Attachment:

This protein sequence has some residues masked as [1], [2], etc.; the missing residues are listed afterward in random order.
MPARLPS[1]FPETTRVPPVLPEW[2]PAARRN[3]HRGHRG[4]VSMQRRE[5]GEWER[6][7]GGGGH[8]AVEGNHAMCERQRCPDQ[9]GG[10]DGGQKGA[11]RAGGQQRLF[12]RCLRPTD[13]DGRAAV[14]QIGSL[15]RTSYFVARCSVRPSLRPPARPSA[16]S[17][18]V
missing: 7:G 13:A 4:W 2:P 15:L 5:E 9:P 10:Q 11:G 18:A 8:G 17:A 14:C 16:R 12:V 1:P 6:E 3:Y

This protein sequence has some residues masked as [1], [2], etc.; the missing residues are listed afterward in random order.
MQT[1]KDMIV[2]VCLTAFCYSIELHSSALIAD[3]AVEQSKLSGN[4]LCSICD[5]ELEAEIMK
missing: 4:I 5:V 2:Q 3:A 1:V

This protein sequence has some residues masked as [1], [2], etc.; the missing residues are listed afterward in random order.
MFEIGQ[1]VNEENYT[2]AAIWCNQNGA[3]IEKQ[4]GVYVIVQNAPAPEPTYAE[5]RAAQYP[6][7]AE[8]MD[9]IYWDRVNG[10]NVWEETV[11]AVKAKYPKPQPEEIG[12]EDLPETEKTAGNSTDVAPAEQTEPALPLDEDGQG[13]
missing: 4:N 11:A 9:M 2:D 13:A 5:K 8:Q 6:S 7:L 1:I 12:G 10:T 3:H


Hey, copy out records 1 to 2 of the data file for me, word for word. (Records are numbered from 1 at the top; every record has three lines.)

This protein sequence has some residues masked as [1], [2], etc.; the missing residues are listed afterward in random order.
MPARLPS[1]FPETTRVPPVLPEW[2]PAARRN[3]HRGHRG[4]VSMQRRE[5]GEWER[6][7]GGGGH[8]AVEGNHAMCERQRCPDQ[9]GG[10]DGGQKGA[11]RAGGQQRLF[12]RCLRPTD[13]DGRAAV[14]QIGSL[15]RTSYFVARCSVRPSLRPPARPSA[16]S[17][18]V
missing: 7:G 13:A 4:W 2:P 15:L 5:E 9:P 10:Q 11:G 18:A 8:G 17:A 14:C 16:R 12:V 1:P 6:E 3:Y

This protein sequence has some residues masked as [1], [2], etc.; the missing residues are listed afterward in random order.
MQT[1]KDMIV[2]VCLTAFCYSIELHSSALIAD[3]AVEQSKLSGN[4]LCSICD[5]ELEAEIMK
missing: 4:I 5:V 2:Q 3:A 1:V